I only recently purchased the neck pillow because I’ve been experiencing pain and stiffness in my neck but I hate massages (weird, I know…). After using it 3 tries, I’ve already noticed a difference. I really do want to start using both the pillow and the mat as frequently as possible because I don’t doubt that their products can produce all of those benefits they state on their website.

    Note: Both my pillow and mat are from the company Bed of Nails. I haven’t done a ton of research but I think you can find cheaper options out there, I just like the quality of their products.



    Jane x



    I really love this piece. This type of necklace seems to be very popular with bloggers at the moment, and though it might be a bit over-saturated right now, I still like the look. My favourite thing about this particular necklace is actually the chain; the little silver balls are subtle but add more texture. It feels sturdy, luxurious and perfectly completes an outfit. This necklace, and the fang one below, are part of the collection designed by the blogger Lucy Williams. I have to admit, I hadn’t heard of her before seeing this jewellery pop up everywhere in the YouTube/blogging world. I must have been living under a rock or something, but now that I know who she is, I’m obsessed. I love her laid back and easy style, and I would highly recommend stalking her blog and Instagram if you haven’t already.

    This is my favourite pieces. It’s very versatile; it’s delicate yet still makes an impact. The only thing I dislike is the clasp. I don’t know if it’s just me but I find it difficult to open it. In spite of that, I’ve worn the necklace with lots of different looks and I think it adds a something to every outfit. I’ve always loved pictures of layered necklaces but I’ve always found it difficult to achieve the look. They look so good on Pinterest but they turn into a weird knotted trying-to-hard mess on me. But I’ve actually been able to layer necklaces with this one. I do wish it was slightly longer, I know I have a large neck but I can only wear this necklace on the longest length.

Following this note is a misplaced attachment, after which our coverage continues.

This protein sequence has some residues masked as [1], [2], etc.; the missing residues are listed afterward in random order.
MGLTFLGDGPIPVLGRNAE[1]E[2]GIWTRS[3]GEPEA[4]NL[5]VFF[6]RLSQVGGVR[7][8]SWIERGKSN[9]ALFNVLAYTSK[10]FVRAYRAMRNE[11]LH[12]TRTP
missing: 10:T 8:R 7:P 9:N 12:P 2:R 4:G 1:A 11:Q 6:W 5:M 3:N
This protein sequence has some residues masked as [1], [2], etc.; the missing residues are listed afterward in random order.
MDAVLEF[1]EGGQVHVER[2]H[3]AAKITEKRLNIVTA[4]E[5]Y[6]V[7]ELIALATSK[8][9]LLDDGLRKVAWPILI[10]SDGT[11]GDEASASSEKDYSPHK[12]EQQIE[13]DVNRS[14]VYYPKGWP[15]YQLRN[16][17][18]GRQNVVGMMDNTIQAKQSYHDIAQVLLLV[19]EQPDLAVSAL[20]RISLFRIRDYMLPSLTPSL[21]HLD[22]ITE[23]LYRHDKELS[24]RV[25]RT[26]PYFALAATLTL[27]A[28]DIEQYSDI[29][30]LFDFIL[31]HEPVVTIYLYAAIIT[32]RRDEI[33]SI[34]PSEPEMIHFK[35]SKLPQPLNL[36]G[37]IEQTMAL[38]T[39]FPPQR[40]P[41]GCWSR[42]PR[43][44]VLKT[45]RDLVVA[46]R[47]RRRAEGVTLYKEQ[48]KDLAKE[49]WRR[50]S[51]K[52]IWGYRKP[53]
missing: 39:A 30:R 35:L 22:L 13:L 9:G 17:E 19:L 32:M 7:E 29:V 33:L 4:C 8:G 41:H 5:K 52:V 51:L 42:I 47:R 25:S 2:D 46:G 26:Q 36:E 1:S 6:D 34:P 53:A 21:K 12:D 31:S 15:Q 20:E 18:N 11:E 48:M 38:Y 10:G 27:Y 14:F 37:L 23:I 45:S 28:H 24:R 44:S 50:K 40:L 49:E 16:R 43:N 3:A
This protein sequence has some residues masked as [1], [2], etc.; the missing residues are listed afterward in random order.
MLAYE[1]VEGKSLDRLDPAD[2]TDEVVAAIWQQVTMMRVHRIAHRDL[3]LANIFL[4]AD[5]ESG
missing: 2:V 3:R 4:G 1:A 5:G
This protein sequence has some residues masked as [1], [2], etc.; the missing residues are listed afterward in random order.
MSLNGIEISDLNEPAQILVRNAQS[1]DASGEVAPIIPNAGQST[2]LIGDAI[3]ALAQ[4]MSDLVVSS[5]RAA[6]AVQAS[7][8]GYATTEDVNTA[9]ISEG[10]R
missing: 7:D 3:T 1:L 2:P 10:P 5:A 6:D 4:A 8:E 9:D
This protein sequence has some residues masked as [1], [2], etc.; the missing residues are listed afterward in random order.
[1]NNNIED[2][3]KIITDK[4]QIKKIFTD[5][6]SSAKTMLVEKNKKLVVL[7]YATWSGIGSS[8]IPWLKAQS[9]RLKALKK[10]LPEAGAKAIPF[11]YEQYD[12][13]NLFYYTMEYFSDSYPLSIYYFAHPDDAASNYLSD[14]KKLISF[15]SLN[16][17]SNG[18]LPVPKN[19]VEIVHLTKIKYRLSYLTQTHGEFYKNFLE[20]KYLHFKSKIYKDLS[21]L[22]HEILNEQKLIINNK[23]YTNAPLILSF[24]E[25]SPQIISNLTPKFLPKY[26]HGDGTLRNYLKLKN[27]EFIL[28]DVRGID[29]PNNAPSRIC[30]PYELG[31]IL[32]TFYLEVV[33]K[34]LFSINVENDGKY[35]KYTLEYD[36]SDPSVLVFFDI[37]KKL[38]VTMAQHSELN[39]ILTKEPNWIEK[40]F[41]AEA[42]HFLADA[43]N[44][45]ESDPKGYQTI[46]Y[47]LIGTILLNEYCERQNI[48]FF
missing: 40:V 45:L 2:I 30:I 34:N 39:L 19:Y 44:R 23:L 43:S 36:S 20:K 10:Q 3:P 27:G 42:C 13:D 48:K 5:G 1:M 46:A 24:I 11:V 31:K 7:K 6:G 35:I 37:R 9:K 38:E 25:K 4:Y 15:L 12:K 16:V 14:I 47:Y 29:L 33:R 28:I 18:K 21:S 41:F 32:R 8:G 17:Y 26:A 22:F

These are the pieces I’ve struggles with the most to wear.  I like the star but… okay this is going to sound ridiculous, but it’s so small and dainty, it makes me feel like I look bigger. Like I think it might be too delicate and dainty for me. Ridiculous, I know. I’m not sure how I feel about wearing the two of them together, which was my original intention. I’ve started putting the citrine charm on another necklace I have and I’ve been enjoying that.  I think I just need to play with them more to figure out the best way to wear them.

    Over all, I was really happy with my purchases.  The pieces are a bit over-priced but I do think I will get the wear out of them! I also have the bracelet that matches the fang necklace; I’ve worn it a lot (not taking it off for showers etc) and it hasn’t tarnished yet, so I am impressed with the quality of Missoma’s jewellery pieces. The website has a nice variety of pieces, though being a silver gal, I wish they had a few more silver options. They have a really great variety of gold pieces though, so if that’s your thing, definitely check them out!

    Jane x

    P.S. If you want to see some more jewellery content, click here to check out my Daisy London jewellery review/haul 🙂